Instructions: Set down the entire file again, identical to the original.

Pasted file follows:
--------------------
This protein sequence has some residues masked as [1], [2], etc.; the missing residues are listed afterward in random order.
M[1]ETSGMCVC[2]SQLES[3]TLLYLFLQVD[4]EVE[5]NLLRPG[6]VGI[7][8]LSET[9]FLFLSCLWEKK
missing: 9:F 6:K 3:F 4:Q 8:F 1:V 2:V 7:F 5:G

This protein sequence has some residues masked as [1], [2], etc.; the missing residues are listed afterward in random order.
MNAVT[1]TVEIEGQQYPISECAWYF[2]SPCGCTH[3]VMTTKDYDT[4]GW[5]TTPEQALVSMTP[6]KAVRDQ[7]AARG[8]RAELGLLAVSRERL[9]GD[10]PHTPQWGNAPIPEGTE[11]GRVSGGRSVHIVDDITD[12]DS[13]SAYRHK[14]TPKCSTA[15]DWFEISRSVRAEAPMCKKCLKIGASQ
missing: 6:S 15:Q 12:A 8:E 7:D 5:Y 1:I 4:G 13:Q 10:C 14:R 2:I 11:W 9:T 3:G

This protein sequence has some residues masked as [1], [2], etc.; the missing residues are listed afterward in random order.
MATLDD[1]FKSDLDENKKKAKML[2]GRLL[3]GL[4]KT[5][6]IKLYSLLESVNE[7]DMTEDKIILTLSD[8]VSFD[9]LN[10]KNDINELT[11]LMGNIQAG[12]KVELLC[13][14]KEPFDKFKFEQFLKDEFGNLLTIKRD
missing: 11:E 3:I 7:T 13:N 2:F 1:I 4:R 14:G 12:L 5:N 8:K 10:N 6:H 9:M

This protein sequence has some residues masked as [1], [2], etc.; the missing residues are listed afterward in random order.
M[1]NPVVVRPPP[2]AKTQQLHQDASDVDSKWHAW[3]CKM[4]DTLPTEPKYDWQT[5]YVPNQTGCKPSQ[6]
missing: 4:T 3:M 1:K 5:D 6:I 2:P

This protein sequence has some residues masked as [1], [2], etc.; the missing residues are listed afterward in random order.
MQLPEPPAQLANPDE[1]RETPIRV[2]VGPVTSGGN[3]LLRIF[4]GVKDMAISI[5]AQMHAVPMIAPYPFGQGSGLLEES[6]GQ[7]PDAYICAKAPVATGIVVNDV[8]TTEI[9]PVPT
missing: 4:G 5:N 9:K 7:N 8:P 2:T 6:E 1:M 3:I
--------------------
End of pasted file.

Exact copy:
This protein sequence has some residues masked as [1], [2], etc.; the missing residues are listed afterward in random order.
M[1]ETSGMCVC[2]SQLES[3]TLLYLFLQVD[4]EVE[5]NLLRPG[6]VGI[7][8]LSET[9]FLFLSCLWEKK
missing: 9:F 6:K 3:F 4:Q 8:F 1:V 2:V 7:F 5:G

This protein sequence has some residues masked as [1], [2], etc.; the missing residues are listed afterward in random order.
MNAVT[1]TVEIEGQQYPISECAWYF[2]SPCGCTH[3]VMTTKDYDT[4]GW[5]TTPEQALVSMTP[6]KAVRDQ[7]AARG[8]RAELGLLAVSRERL[9]GD[10]PHTPQWGNAPIPEGTE[11]GRVSGGRSVHIVDDITD[12]DS[13]SAYRHK[14]TPKCSTA[15]DWFEISRSVRAEAPMCKKCLKIGASQ
missing: 6:S 15:Q 12:A 8:E 7:D 5:Y 1:I 4:G 13:Q 10:C 14:R 2:I 11:W 9:T 3:G

This protein sequence has some residues masked as [1], [2], etc.; the missing residues are listed afterward in random order.
MATLDD[1]FKSDLDENKKKAKML[2]GRLL[3]GL[4]KT[5][6]IKLYSLLESVNE[7]DMTEDKIILTLSD[8]VSFD[9]LN[10]KNDINELT[11]LMGNIQAG[12]KVELLC[13][14]KEPFDKFKFEQFLKDEFGNLLTIKRD
missing: 11:E 3:I 7:T 13:N 2:F 1:I 4:R 14:G 12:L 5:N 8:K 10:N 6:H 9:M

This protein sequence has some residues masked as [1], [2], etc.; the missing residues are listed afterward in random order.
M[1]NPVVVRPPP[2]AKTQQLHQDASDVDSKWHAW[3]CKM[4]DTLPTEPKYDWQT[5]YVPNQTGCKPSQ[6]
missing: 4:T 3:M 1:K 5:D 6:I 2:P

This protein sequence has some residues masked as [1], [2], etc.; the missing residues are listed afterward in random order.
MQLPEPPAQLANPDE[1]RETPIRV[2]VGPVTSGGN[3]LLRIF[4]GVKDMAISI[5]AQMHAVPMIAPYPFGQGSGLLEES[6]GQ[7]PDAYICAKAPVATGIVVNDV[8]TTEI[9]PVPT
missing: 4:G 5:N 9:K 7:N 8:P 2:T 6:E 1:M 3:I